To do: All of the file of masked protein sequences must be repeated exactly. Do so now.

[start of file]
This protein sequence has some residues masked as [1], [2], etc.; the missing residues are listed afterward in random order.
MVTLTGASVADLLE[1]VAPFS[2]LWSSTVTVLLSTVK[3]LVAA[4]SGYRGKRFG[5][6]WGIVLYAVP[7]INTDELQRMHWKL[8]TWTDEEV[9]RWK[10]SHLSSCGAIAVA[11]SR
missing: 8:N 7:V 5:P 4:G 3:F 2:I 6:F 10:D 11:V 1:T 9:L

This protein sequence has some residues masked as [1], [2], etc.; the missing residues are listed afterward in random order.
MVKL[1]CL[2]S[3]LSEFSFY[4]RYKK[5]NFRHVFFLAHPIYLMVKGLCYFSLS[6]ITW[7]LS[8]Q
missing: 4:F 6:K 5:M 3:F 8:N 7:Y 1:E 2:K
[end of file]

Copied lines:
This protein sequence has some residues masked as [1], [2], etc.; the missing residues are listed afterward in random order.
MVTLTGASVADLLE[1]VAPFS[2]LWSSTVTVLLSTVK[3]LVAA[4]SGYRGKRFG[5][6]WGIVLYAVP[7]INTDELQRMHWKL[8]TWTDEEV[9]RWK[10]SHLSSCGAIAVA[11]SR
missing: 8:N 7:V 5:P 4:G 3:F 2:I 6:F 10:D 11:V 1:T 9:L

This protein sequence has some residues masked as [1], [2], etc.; the missing residues are listed afterward in random order.
MVKL[1]CL[2]S[3]LSEFSFY[4]RYKK[5]NFRHVFFLAHPIYLMVKGLCYFSLS[6]ITW[7]LS[8]Q
missing: 4:F 6:K 5:M 3:F 8:N 7:Y 1:E 2:K